A warm and sensual night
TWELFTH NIGHT. Manchester Royal Exchange Theatre. Tel: 0161 833 9833.
Having done a very English production years ago in America, Lucy Bailey sets her new Manchester Twelfth Night in a South American hotel, during one long night's partying.
Dark and the indoors keep the heat down, but it's still a warm climate where absence of buttoned-up coats and scarves gives youthful sensuality full swing. With a rock 'n' roll band in the foyer there's plenty of chance to move about. But the production is about people who are stuck, marooned, apart from locals Maria (Ellen Thomas) and Feste (Anthony Barclay), a survivor, says Bailey, used to life in ditches and on the streets, for whom wherever he is, is home, a survivor rather than a melancholic.
The play is about loneliness and abandonment, a state in which people become obsessive. Within the faded hotel there is a lack of responsibility.
Malvolio (John Ramm) has become too powerful while Olivia (Madeleine Worrall), who should be running her household, stays in her bedroom. Orsino (Mark Bonnar) should be running the state, but can only organise love-messages to Olivia.
All are deluded. Sir Andrew, an innocent lost boy and gentle soul, thinks he can win the woman he hardly meets, while Malvolio believes he can become Olivia's husband. "Illyria" is all about falling in love and its delirium.
Bailey has no time for Malvolio. If his punishment by Sir Toby and friends goes too far, that's what happens with games. And he deserves it, he's the nasty prefect who demands lights out, everyone in bed by 6pm or he'll tell the headmaster. He learns nothing, still wanting revenge as he leaves.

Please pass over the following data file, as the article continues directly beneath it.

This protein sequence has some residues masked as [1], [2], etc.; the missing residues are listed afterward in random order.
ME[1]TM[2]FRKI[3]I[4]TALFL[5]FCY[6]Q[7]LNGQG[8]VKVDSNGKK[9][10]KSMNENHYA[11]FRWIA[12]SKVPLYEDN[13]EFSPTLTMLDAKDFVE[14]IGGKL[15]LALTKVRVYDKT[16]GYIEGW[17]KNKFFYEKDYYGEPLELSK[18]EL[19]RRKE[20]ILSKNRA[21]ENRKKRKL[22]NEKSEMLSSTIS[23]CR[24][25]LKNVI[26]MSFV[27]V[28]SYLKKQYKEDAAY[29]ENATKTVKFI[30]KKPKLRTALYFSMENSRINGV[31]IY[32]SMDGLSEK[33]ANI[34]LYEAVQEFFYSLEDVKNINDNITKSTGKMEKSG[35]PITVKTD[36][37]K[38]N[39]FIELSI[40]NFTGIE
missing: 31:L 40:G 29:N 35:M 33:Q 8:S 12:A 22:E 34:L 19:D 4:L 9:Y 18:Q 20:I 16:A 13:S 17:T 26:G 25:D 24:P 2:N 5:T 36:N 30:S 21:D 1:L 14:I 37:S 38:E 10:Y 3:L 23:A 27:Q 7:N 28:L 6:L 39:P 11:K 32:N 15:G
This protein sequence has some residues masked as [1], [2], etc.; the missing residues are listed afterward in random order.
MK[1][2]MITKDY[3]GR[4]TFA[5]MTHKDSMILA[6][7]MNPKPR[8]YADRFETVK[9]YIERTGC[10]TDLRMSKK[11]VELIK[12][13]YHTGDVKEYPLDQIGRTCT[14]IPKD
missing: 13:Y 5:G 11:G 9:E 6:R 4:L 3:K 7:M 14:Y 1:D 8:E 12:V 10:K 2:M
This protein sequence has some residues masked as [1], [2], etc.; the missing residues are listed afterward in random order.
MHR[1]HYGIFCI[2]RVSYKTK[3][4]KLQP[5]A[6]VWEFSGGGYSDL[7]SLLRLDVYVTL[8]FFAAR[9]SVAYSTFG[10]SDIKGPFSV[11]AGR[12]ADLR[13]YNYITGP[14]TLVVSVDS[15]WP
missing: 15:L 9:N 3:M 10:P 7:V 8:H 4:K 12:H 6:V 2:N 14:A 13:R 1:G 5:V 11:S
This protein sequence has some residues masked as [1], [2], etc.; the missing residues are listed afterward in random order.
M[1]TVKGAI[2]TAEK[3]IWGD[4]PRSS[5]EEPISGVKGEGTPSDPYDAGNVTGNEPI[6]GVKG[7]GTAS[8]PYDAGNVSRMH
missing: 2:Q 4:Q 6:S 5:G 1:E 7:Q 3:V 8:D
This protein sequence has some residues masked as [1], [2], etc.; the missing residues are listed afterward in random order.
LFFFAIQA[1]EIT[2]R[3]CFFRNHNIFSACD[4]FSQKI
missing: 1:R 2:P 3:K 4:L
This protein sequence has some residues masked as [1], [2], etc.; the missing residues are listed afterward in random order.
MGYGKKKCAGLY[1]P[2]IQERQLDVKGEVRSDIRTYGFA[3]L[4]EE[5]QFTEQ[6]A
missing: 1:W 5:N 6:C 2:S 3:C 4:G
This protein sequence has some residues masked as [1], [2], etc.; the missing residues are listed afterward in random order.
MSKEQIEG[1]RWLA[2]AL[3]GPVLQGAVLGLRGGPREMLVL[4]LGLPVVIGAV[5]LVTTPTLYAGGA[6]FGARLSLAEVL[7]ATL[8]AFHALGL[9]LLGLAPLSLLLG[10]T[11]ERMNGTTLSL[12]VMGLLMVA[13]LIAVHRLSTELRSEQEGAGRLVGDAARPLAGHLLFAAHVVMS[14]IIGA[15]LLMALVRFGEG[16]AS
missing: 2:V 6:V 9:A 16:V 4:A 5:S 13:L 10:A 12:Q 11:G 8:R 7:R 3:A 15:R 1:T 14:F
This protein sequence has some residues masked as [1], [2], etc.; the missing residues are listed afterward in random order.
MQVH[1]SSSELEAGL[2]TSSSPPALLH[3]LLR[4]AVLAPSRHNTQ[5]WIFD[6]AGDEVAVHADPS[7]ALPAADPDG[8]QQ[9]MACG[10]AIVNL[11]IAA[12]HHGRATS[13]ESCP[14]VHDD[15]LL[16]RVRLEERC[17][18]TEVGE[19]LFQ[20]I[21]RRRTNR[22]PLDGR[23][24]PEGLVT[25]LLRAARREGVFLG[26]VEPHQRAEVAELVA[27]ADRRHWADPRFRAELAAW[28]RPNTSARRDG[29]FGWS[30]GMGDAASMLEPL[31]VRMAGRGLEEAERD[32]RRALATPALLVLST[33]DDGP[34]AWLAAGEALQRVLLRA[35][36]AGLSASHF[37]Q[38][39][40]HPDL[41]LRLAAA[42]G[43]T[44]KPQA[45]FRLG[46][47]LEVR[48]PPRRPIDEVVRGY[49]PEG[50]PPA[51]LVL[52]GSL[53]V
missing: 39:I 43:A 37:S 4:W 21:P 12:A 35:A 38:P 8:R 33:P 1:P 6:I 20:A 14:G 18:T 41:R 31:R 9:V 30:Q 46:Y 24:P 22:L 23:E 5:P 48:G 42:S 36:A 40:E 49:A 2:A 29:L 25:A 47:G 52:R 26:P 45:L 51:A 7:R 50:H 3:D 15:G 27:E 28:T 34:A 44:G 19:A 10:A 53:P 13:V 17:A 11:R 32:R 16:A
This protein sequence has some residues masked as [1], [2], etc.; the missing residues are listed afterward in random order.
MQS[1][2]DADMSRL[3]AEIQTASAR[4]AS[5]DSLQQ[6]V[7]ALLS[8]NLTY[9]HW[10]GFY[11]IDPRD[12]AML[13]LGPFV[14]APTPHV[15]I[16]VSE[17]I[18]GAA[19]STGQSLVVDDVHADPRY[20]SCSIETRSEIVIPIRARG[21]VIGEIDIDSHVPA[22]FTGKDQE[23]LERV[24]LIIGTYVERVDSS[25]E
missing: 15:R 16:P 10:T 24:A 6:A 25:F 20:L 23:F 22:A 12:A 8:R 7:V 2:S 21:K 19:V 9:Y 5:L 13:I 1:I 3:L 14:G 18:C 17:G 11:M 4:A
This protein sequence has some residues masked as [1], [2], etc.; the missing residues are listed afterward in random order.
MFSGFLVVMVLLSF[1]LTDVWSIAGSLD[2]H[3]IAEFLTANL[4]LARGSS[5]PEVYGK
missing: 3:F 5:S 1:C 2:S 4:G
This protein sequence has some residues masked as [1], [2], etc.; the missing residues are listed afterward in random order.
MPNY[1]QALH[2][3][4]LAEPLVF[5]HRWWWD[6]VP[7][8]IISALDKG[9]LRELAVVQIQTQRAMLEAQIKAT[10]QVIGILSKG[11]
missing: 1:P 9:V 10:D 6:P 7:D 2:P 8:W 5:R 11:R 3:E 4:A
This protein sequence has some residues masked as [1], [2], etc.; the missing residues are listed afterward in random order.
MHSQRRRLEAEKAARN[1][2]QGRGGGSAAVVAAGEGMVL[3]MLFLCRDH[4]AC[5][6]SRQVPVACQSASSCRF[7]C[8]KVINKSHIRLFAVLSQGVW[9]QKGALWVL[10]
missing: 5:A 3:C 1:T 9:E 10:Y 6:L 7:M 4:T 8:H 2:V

Sir Toby (Richard O' Callaghan), though, is in no way evil (Bailey compares him to Falstaff whom she considers a favourite of Shakespeare's). He knows his niece Olivia is safe from Sir Andrew (Jonathan Bond), he has zest and heart and we forgive him much for his tenderness towards Maria.
But all these people need self-realisation. Only Viola (Emma Cunniffe) is aware she's in a dilemma she cannot resolve. Elizabethan women commonly disguised themselves as men, a protection against rape, but it's landed her with seeming to jilt Olivia the woman who loves her and lying to the man she loves, Orsino.
Yet, says Bailey, she's the "strongest person in the play". Her quality of mind is reflected in her "jumps, her thought, wit". Her cleverness shows in "her speed of mind and humanity. She's versatile and always responds, for example, the way she deals with Olivia. She has the finest sensibility in the play and is wonderfully perceptive".
Malvolio may seem to talk to the audience when he finds the faked love-letter, but he's really self-absorbed. It's Viola whose comments gain our sympathy and take us on a journey with her. Sebastian's arrival unties the love-knots, letting the shipwrecked travellers leave their static situation. Like the Elizabethans, at the conclusion of twelfth night's long revels, they move on - to work and new lives.